When Is Earthquake Insurance Needed?
The ground shakes under Americans’ feet an average of 20,000 times every year. Most of the time, the seismic vibration is so slight that we don’t even feel it.
But those rare major earthquakes — in addition to being hazardous to life and limb — are capable of causing catastrophic damage to your home and the property inside of it. Worst of all, much of that damage won’t be covered by standard insurance policies.
Fortunately, there’s something out there called earthquake insurance. But is it worth it? What is earthquake insurance, and how do you know if you really need it?
What Is Earthquake Insurance?
Earthquake insurance is exactly that — insurance that covers homeowners in the event of an earthquake that damages their home. Personal property damage is usually included as well.
Does My Current Insurance Cover Earthquake Damage?
The short answer is no. If the structure of your home or your personal property is damaged due to an earthquake, most homeowners’ policies do not cover those damages.
There are exceptions. If an earthquake causes a pipe to burst resulting in water damage, homeowners’ insurance may cover it. Ditto if the earthquake causes a fire. If the earthquake causes floodwater to invade your home — a burst main pipe, a broken dam or reservoir, etc. — flood insurance could kick in.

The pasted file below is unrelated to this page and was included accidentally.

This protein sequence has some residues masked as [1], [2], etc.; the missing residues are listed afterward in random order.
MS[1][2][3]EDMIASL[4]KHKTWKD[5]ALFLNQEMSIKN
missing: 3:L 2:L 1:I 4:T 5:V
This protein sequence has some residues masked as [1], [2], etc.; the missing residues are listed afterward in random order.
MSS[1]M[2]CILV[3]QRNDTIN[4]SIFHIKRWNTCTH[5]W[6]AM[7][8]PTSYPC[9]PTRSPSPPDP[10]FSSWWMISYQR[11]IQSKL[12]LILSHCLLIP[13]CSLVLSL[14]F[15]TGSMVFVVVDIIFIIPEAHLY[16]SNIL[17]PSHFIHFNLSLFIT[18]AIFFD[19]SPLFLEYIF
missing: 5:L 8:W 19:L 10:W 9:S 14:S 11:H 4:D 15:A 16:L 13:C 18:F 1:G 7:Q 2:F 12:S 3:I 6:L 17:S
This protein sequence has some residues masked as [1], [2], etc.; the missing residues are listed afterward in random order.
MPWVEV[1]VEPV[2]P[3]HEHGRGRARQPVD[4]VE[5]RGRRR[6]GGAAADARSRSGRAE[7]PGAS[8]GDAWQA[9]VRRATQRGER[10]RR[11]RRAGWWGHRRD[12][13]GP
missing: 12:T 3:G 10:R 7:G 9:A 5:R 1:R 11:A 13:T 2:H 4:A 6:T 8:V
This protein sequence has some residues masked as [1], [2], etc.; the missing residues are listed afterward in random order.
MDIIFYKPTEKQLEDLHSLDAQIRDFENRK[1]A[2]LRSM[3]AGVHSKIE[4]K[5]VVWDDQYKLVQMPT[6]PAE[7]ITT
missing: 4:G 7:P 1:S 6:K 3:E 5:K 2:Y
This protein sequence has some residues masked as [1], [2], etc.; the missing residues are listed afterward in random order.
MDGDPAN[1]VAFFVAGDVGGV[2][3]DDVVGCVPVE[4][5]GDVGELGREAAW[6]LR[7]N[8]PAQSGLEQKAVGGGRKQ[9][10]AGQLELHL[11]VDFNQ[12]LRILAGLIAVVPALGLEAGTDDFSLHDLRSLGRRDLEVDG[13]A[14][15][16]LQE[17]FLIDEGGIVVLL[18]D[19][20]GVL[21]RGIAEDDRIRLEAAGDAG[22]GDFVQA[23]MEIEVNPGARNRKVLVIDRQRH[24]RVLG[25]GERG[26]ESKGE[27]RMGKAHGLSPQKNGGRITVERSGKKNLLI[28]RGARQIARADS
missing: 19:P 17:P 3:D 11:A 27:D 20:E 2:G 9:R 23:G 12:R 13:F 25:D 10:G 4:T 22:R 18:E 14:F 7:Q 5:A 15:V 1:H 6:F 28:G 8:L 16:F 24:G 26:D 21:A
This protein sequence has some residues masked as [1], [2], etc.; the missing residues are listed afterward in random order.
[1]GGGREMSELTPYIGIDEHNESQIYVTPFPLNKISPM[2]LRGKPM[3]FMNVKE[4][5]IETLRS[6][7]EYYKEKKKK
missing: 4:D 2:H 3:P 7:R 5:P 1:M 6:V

But if the tremor itself is ruled to have caused damage to the foundation, structure, roof, or personal property, only earthquake insurance provides coverage.
What Does Earthquake Insurance Cover?
Earthquake insurance usually covers:
- Dwelling Coverage. Damage to the foundation, walls, roof, and other key structural elements of the dwelling.
- Personal Property Coverage. Any personal property on the premises which might be damaged in the earthquake.
- Loss of Use Coverage. Expenses like hotel stays and/or loss of income due to the property being unusable.
How Much Are Earthquake Insurance Deductibles?
Deductibles tend to be 10-20% of the coverage limit. As you can probably tell, this is quite high. If your coverage limit is $300,000, a 10% deductible would be $30,000. That means the first $30,000 comes out of your pocket. If you face $300,000 worth of repairs or construction, though, that deductible could start to look pretty good.
How Much Does Earthquake Insurance Cost?
Earthquake insurance tends to be expensive, running anywhere from $800 to $5,000 a year, with higher premiums kicking in when your property is located in a zone of higher earthquake risk — i.e. close to a fault line or volcano, in states like California, Oregon, Washington, or Hawai’i.
Should I Buy Earthquake Insurance?
Given the cost of earthquake insurance — the high premiums and high deductibles — it’s fair to ask “Is it even worth it?” Even if you live in a high-risk zone, how big is the risk? Can you do without, or is it “better safe than sorry?”
Who is At Risk for Earthquake Damage?
90% of those 20,000 US earthquakes happen in California. Due to the position of the Pacific tectonic plate, other states at high risk include Oregon, Washington, and Hawai’i.
The closer you live to a fault line or volcano, the higher your risk. The US Geological Survey (USGS) publishes this map of color-coded earthquake risk zones if you want a broad idea of your earthquake risk. The exact position of nearby fault lines can be identified as well.